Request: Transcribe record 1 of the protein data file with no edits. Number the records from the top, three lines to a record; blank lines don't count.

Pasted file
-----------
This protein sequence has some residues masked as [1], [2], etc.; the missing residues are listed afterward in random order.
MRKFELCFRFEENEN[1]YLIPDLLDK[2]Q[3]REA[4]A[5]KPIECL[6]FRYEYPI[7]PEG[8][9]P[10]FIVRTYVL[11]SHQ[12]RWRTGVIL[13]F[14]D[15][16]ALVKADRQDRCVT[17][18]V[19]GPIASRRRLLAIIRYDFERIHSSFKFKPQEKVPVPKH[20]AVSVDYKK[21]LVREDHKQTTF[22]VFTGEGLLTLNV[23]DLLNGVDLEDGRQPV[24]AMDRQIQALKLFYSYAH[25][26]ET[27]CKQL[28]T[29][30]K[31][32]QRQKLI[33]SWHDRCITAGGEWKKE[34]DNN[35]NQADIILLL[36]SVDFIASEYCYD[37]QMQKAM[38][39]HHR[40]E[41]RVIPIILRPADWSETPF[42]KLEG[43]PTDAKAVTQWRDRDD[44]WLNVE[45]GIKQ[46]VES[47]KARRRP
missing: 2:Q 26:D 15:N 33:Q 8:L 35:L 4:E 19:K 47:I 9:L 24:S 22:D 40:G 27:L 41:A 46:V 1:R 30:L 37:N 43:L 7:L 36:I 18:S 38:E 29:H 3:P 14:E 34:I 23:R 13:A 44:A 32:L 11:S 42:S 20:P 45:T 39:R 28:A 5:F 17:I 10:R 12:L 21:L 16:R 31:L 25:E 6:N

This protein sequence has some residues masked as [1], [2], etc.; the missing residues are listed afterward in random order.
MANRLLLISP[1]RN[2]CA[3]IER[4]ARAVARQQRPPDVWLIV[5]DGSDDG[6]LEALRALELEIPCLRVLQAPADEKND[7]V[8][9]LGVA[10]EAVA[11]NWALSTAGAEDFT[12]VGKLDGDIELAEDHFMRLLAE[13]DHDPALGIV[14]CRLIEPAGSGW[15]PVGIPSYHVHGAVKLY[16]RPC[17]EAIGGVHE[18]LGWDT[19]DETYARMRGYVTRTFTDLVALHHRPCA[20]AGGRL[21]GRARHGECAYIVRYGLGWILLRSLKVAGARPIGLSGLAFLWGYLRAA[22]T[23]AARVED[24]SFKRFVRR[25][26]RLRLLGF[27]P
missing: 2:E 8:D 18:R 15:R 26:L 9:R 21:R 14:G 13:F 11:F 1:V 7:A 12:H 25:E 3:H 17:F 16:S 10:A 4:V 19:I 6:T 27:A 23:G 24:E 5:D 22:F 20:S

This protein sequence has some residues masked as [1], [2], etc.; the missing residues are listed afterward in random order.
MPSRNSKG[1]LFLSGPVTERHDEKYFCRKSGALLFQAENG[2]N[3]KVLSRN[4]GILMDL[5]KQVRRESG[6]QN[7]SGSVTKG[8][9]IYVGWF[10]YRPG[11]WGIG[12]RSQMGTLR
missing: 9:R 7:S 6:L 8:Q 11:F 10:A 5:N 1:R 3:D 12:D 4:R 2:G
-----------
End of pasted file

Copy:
This protein sequence has some residues masked as [1], [2], etc.; the missing residues are listed afterward in random order.
MRKFELCFRFEENEN[1]YLIPDLLDK[2]Q[3]REA[4]A[5]KPIECL[6]FRYEYPI[7]PEG[8][9]P[10]FIVRTYVL[11]SHQ[12]RWRTGVIL[13]F[14]D[15][16]ALVKADRQDRCVT[17][18]V[19]GPIASRRRLLAIIRYDFERIHSSFKFKPQEKVPVPKH[20]AVSVDYKK[21]LVREDHKQTTF[22]VFTGEGLLTLNV[23]DLLNGVDLEDGRQPV[24]AMDRQIQALKLFYSYAH[25][26]ET[27]CKQL[28]T[29][30]K[31][32]QRQKLI[33]SWHDRCITAGGEWKKE[34]DNN[35]NQADIILLL[36]SVDFIASEYCYD[37]QMQKAM[38][39]HHR[40]E[41]RVIPIILRPADWSETPF[42]KLEG[43]PTDAKAVTQWRDRDD[44]WLNVE[45]GIKQ[46]VES[47]KARRRP
missing: 2:Q 26:D 15:N 33:Q 8:L 35:L 4:E 19:K 47:I 9:L 24:S 22:D 40:G 27:L 41:A 46:V 1:R 30:L 37:N 43:L 7:L 36:I 18:S 38:E 29:H 3:P 14:E 34:I 23:R 13:A 44:A 32:L 11:S 42:S 20:P 45:T 39:R 28:A 5:F 17:I 10:R 12:L 21:L 16:R 31:L 25:E 6:N